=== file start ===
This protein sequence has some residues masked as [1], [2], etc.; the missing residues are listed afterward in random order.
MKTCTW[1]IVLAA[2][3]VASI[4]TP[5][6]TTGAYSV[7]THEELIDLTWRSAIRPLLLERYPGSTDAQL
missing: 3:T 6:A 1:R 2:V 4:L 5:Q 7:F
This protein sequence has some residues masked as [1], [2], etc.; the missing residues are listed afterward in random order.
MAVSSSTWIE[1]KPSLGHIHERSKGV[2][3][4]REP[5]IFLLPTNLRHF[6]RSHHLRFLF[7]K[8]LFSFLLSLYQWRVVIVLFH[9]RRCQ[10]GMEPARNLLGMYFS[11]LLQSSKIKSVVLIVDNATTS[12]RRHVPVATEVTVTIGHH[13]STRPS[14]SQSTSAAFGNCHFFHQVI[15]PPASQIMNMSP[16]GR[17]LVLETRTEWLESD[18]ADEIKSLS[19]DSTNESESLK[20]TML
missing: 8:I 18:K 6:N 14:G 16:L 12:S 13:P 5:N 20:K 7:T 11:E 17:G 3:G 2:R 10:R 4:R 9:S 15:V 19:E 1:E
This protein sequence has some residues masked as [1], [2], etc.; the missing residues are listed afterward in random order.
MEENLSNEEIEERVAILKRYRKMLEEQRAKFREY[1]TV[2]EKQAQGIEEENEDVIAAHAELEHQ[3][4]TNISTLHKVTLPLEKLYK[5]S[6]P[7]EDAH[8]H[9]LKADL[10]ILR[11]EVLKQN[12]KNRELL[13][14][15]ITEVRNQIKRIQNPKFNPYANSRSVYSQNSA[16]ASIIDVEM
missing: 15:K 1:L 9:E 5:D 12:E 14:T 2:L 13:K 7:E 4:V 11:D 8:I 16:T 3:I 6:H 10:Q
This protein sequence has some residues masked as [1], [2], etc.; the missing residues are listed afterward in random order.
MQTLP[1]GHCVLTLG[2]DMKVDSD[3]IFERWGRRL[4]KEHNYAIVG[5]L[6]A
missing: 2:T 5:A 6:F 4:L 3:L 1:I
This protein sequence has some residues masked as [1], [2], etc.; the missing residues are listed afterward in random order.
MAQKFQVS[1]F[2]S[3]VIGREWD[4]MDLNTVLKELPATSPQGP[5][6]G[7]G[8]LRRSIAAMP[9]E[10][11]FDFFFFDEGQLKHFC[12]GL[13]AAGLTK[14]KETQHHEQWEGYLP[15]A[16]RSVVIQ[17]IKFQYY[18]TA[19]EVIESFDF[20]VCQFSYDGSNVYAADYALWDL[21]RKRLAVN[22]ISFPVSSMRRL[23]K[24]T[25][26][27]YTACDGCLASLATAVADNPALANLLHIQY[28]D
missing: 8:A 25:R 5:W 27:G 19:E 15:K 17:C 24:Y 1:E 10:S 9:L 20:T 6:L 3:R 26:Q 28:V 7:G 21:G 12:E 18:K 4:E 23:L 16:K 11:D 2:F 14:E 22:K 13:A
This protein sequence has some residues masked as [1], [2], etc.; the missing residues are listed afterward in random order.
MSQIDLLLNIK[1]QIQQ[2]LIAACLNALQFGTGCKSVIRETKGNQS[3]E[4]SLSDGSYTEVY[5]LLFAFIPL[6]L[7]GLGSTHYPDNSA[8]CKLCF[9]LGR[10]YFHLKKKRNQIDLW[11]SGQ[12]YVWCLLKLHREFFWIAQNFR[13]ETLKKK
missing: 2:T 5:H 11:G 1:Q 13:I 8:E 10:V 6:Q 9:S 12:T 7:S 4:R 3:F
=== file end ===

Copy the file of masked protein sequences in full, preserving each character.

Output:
This protein sequence has some residues masked as [1], [2], etc.; the missing residues are listed afterward in random order.
MKTCTW[1]IVLAA[2][3]VASI[4]TP[5][6]TTGAYSV[7]THEELIDLTWRSAIRPLLLERYPGSTDAQL
missing: 3:T 6:A 1:R 2:V 4:L 5:Q 7:F
This protein sequence has some residues masked as [1], [2], etc.; the missing residues are listed afterward in random order.
MAVSSSTWIE[1]KPSLGHIHERSKGV[2][3][4]REP[5]IFLLPTNLRHF[6]RSHHLRFLF[7]K[8]LFSFLLSLYQWRVVIVLFH[9]RRCQ[10]GMEPARNLLGMYFS[11]LLQSSKIKSVVLIVDNATTS[12]RRHVPVATEVTVTIGHH[13]STRPS[14]SQSTSAAFGNCHFFHQVI[15]PPASQIMNMSP[16]GR[17]LVLETRTEWLESD[18]ADEIKSLS[19]DSTNESESLK[20]TML
missing: 8:I 18:K 6:N 14:G 16:L 12:S 13:P 5:N 20:K 7:T 11:E 17:G 3:G 2:R 10:R 4:R 9:S 15:V 19:E 1:E
This protein sequence has some residues masked as [1], [2], etc.; the missing residues are listed afterward in random order.
MEENLSNEEIEERVAILKRYRKMLEEQRAKFREY[1]TV[2]EKQAQGIEEENEDVIAAHAELEHQ[3][4]TNISTLHKVTLPLEKLYK[5]S[6]P[7]EDAH[8]H[9]LKADL[10]ILR[11]EVLKQN[12]KNRELL[13][14][15]ITEVRNQIKRIQNPKFNPYANSRSVYSQNSA[16]ASIIDVEM
missing: 15:K 1:L 9:E 5:D 12:E 14:T 2:L 13:K 7:E 4:V 11:D 8:I 16:T 3:I 6:H 10:Q
This protein sequence has some residues masked as [1], [2], etc.; the missing residues are listed afterward in random order.
MQTLP[1]GHCVLTLG[2]DMKVDSD[3]IFERWGRRL[4]KEHNYAIVG[5]L[6]A
missing: 2:T 5:A 6:F 4:L 3:L 1:I
This protein sequence has some residues masked as [1], [2], etc.; the missing residues are listed afterward in random order.
MAQKFQVS[1]F[2]S[3]VIGREWD[4]MDLNTVLKELPATSPQGP[5][6]G[7]G[8]LRRSIAAMP[9]E[10][11]FDFFFFDEGQLKHFC[12]GL[13]AAGLTK[14]KETQHHEQWEGYLP[15]A[16]RSVVIQ[17]IKFQYY[18]TA[19]EVIESFDF[20]VCQFSYDGSNVYAADYALWDL[21]RKRLAVN[22]ISFPVSSMRRL[23]K[24]T[25][26][27]YTACDGCLASLATAVADNPALANLLHIQY[28]D
missing: 8:A 25:R 5:W 27:G 19:E 15:K 17:C 24:Y 1:E 10:S 9:L 20:T 6:L 3:R 26:Q 28:V 7:G 21:G 12:E 18:K 4:E 23:L 16:K 11:D 2:F 14:E 22:K 13:A
This protein sequence has some residues masked as [1], [2], etc.; the missing residues are listed afterward in random order.
MSQIDLLLNIK[1]QIQQ[2]LIAACLNALQFGTGCKSVIRETKGNQS[3]E[4]SLSDGSYTEVY[5]LLFAFIPL[6]L[7]GLGSTHYPDNSA[8]CKLCF[9]LGR[10]YFHLKKKRNQIDLW[11]SGQ[12]YVWCLLKLHREFFWIAQNFR[13]ETLKKK
missing: 2:T 5:H 11:G 1:Q 13:I 8:E 10:V 6:Q 9:S 12:T 7:S 4:R 3:F